Assessing the impact of a public library's print collection: a case study of two public libraries in Cape Town

Master Thesis


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University of Cape Town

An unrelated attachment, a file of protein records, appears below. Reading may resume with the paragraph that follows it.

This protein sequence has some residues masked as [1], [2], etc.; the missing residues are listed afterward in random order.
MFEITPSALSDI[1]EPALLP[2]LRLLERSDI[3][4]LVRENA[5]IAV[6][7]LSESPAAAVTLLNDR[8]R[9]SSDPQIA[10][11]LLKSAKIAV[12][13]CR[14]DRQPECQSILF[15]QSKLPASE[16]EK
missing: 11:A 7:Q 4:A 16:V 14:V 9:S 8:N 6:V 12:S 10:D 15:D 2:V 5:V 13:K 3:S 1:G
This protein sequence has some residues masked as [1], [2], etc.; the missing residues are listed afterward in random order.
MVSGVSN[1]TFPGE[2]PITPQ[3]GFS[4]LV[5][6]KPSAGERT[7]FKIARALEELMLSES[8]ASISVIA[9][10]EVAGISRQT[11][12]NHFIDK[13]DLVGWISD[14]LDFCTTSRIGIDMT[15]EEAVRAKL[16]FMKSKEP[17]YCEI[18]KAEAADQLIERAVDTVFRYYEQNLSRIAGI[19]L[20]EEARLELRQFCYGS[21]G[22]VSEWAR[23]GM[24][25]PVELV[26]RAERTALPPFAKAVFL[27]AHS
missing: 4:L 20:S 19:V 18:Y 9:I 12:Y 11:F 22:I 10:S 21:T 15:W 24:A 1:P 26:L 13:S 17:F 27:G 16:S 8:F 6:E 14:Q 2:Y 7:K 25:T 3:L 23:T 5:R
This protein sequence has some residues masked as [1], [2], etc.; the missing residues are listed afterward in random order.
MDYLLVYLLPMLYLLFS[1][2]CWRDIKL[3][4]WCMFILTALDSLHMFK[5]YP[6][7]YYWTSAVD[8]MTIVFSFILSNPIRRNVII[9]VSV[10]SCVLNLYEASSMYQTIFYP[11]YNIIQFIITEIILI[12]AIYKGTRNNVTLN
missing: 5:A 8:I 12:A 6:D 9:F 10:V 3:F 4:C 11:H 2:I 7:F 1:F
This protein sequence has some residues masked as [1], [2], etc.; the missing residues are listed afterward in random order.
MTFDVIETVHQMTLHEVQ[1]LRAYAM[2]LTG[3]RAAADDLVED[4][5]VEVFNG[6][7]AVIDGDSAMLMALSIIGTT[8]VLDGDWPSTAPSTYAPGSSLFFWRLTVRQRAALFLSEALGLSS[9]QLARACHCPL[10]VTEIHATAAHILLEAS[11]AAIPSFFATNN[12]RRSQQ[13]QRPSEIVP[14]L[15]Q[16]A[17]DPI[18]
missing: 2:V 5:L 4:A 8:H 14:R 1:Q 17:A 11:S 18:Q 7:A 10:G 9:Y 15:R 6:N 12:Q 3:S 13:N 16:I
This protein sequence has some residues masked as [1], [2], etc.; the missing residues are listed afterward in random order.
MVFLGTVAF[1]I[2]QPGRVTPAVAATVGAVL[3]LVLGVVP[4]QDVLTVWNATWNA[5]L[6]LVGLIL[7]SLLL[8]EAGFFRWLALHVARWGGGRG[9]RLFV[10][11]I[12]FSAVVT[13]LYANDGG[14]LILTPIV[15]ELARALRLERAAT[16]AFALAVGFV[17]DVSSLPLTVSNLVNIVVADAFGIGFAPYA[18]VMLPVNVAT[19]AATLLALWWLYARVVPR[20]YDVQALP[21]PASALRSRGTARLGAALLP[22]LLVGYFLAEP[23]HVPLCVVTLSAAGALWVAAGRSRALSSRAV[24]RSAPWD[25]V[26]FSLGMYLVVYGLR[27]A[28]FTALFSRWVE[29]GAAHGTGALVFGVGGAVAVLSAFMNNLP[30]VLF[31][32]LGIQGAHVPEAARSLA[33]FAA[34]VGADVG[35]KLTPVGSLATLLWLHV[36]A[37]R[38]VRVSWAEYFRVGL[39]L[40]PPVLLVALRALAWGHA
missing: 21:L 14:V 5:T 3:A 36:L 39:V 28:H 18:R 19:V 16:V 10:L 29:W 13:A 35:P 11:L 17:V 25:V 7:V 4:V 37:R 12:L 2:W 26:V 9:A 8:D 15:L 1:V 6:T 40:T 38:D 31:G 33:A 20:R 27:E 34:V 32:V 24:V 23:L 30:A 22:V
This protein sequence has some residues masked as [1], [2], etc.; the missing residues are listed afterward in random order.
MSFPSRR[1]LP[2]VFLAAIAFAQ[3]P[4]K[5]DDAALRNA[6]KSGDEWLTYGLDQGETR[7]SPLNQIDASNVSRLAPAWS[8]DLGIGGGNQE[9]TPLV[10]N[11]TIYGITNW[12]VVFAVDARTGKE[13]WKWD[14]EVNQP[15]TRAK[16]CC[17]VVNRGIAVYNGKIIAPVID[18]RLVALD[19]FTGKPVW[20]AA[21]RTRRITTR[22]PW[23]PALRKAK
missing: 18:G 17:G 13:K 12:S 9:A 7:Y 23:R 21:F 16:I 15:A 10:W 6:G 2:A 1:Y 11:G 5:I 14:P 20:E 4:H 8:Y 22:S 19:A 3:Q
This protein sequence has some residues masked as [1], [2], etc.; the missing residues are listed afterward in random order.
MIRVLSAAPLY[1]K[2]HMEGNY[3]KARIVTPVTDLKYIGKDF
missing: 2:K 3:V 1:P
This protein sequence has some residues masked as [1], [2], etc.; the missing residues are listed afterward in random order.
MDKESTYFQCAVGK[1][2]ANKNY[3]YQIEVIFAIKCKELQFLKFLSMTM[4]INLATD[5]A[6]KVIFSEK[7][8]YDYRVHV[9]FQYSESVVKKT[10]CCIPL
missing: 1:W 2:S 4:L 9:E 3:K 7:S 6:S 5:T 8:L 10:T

The purpose of these case studies was to explore the impact of a public library’s print collection on the community using the library. The motivation for this research is driven by three factors in the South African public library environment. Firstly, the huge investment in library print collections is not currently accounted for in any assessment of library performance, other than expenditure. Secondly, studies of the low levels of literacy and book ownership have established that the public libraries are potentially the only source of reading material for over fifty percent of the population. Thirdly, The Library and Information Services (LIS) Transformation Charter calls for more effective and meaningful performance measurement. The research design for this study was informed by the work of reading theorists. The methodology made use of the GLOs (Generic Learning Outcomes) developed and adopted by the United Kingdom Museums, Libraries and Archives Council as well as research into reading outcomes in public libraries. The study was undertaken within the framework of impact assessment as outlined in the ISO 16439 – Information and documentation – Methods and procedures for assessing the impact of libraries and the work of library assessment specialists, Markless and Streatfield. The research was conducted at two public libraries in two different communities of Cape Town. Questionnaires were distributed to fifty people at each site to collect quantitative data, with follow up interviews conducted with a smaller sample. The focus of the survey and interviews was the leisure reading activities of the participants. The results describe both the patterns of library use and reading behaviour, as well as the impact of using the print collection on the participants. While the results showed that taste in reading differed, in some respects, between communities, the participants all considered reading an important pastime. The reading experiences described by the participants in this study at the two libraries were similar, as were the benefits gained from leisure reading. This study mirrors the results of studies performed in the United States of America (USA) and the United Kingdom. Recommendations from this research are that the impact of the public libraries print collection on users, that primarily make use of the collection for leisure reading, is significant and should be documented as an important outcome of a library’s performance. Public libraries should focus efforts on providing leisure reading material, despite pressure to focus on literacy, skills development, youth programmes and other activities that are considered to produce more tangible outcomes. In order to uncover factors that make reading an activity of choice, further research needs to be conducted into what differentiates the serious leisure readers from those who do not engage in this pastime.